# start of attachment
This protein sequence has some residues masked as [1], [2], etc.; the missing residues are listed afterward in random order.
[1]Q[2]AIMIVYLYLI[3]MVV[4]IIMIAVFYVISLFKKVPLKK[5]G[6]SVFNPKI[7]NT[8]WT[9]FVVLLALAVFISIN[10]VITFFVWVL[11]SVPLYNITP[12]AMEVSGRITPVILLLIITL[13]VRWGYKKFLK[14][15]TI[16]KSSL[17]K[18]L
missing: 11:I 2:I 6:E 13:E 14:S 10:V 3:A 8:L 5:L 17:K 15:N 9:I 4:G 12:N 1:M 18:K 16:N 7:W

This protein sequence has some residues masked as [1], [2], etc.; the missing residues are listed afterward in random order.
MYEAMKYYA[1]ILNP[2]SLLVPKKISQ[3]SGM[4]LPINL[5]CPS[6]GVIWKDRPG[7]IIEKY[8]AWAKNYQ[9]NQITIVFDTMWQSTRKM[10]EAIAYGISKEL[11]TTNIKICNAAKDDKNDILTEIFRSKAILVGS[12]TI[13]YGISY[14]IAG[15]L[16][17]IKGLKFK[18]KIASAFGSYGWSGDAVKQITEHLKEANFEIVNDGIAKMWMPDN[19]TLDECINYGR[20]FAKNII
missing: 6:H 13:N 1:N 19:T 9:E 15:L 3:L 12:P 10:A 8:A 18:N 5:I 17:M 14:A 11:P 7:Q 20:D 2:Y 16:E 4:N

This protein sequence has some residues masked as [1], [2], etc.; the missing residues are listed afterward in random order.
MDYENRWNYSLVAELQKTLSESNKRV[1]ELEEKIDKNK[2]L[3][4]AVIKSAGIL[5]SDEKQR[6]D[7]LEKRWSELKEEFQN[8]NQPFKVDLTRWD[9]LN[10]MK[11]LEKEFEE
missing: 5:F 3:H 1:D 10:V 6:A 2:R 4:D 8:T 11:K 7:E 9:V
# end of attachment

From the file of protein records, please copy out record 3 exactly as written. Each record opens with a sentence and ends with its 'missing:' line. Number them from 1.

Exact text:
This protein sequence has some residues masked as [1], [2], etc.; the missing residues are listed afterward in random order.
MDYENRWNYSLVAELQKTLSESNKRV[1]ELEEKIDKNK[2]L[3][4]AVIKSAGIL[5]SDEKQR[6]D[7]LEKRWSELKEEFQN[8]NQPFKVDLTRWD[9]LN[10]MK[11]LEKEFEE
missing: 5:F 3:H 1:D 10:V 6:A 2:R 4:D 8:T 11:K 7:E 9:V